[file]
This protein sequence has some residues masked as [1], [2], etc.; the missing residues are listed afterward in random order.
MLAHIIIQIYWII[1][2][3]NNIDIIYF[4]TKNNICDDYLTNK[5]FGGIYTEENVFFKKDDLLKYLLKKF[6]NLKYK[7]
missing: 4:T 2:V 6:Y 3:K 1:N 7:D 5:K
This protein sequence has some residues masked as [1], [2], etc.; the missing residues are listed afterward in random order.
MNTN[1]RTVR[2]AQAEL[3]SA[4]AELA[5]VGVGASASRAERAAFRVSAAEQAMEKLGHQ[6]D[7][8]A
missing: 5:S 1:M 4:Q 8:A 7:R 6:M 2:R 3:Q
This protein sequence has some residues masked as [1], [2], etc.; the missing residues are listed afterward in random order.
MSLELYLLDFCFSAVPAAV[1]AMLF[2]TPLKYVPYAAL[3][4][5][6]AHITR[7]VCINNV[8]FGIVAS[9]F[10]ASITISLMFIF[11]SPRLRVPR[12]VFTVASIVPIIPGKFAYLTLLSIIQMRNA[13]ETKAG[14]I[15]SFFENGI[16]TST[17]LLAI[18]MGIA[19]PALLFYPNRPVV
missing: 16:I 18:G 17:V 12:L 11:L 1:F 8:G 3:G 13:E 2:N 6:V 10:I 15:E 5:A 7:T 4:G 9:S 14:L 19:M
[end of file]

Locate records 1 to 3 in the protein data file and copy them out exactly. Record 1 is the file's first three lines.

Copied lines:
This protein sequence has some residues masked as [1], [2], etc.; the missing residues are listed afterward in random order.
MLAHIIIQIYWII[1][2][3]NNIDIIYF[4]TKNNICDDYLTNK[5]FGGIYTEENVFFKKDDLLKYLLKKF[6]NLKYK[7]
missing: 4:T 2:V 6:Y 3:K 1:N 7:D 5:K
This protein sequence has some residues masked as [1], [2], etc.; the missing residues are listed afterward in random order.
MNTN[1]RTVR[2]AQAEL[3]SA[4]AELA[5]VGVGASASRAERAAFRVSAAEQAMEKLGHQ[6]D[7][8]A
missing: 5:S 1:M 4:Q 8:A 7:R 6:M 2:R 3:Q
This protein sequence has some residues masked as [1], [2], etc.; the missing residues are listed afterward in random order.
MSLELYLLDFCFSAVPAAV[1]AMLF[2]TPLKYVPYAAL[3][4][5][6]AHITR[7]VCINNV[8]FGIVAS[9]F[10]ASITISLMFIF[11]SPRLRVPR[12]VFTVASIVPIIPGKFAYLTLLSIIQMRNA[13]ETKAG[14]I[15]SFFENGI[16]TST[17]LLAI[18]MGIA[19]PALLFYPNRPVV
missing: 16:I 18:G 17:V 12:L 11:L 1:F 8:G 3:G 13:E 2:N 6:V 10:I 15:E 5:A 7:T 4:G 9:S 14:L 19:M